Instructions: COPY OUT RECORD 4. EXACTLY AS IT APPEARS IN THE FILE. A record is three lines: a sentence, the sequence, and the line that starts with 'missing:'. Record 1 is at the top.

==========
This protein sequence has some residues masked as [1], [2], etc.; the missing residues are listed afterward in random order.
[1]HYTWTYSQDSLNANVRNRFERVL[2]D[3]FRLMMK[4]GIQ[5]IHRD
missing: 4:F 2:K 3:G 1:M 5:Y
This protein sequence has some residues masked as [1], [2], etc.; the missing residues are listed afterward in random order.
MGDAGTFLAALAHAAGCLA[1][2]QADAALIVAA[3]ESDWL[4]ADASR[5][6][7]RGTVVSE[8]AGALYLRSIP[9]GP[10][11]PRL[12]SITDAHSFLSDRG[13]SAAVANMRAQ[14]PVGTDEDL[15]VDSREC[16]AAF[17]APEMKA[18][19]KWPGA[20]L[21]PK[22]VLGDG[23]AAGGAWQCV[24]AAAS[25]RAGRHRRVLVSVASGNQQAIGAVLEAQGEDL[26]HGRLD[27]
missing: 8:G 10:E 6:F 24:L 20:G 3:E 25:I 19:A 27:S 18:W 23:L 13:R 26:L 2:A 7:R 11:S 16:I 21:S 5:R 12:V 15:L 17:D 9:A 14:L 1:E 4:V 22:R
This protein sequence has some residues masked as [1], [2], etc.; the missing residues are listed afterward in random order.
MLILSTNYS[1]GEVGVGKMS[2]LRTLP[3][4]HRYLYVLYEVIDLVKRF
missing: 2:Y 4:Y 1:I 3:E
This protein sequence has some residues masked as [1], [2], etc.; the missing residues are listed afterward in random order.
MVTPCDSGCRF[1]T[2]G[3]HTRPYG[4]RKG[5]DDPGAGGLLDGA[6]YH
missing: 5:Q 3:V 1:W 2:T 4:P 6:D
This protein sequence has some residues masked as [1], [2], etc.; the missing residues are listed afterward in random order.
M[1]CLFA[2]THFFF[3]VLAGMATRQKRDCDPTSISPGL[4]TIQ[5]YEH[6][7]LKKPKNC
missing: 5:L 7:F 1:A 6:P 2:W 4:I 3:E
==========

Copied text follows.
This protein sequence has some residues masked as [1], [2], etc.; the missing residues are listed afterward in random order.
MVTPCDSGCRF[1]T[2]G[3]HTRPYG[4]RKG[5]DDPGAGGLLDGA[6]YH
missing: 5:Q 3:V 1:W 2:T 4:P 6:D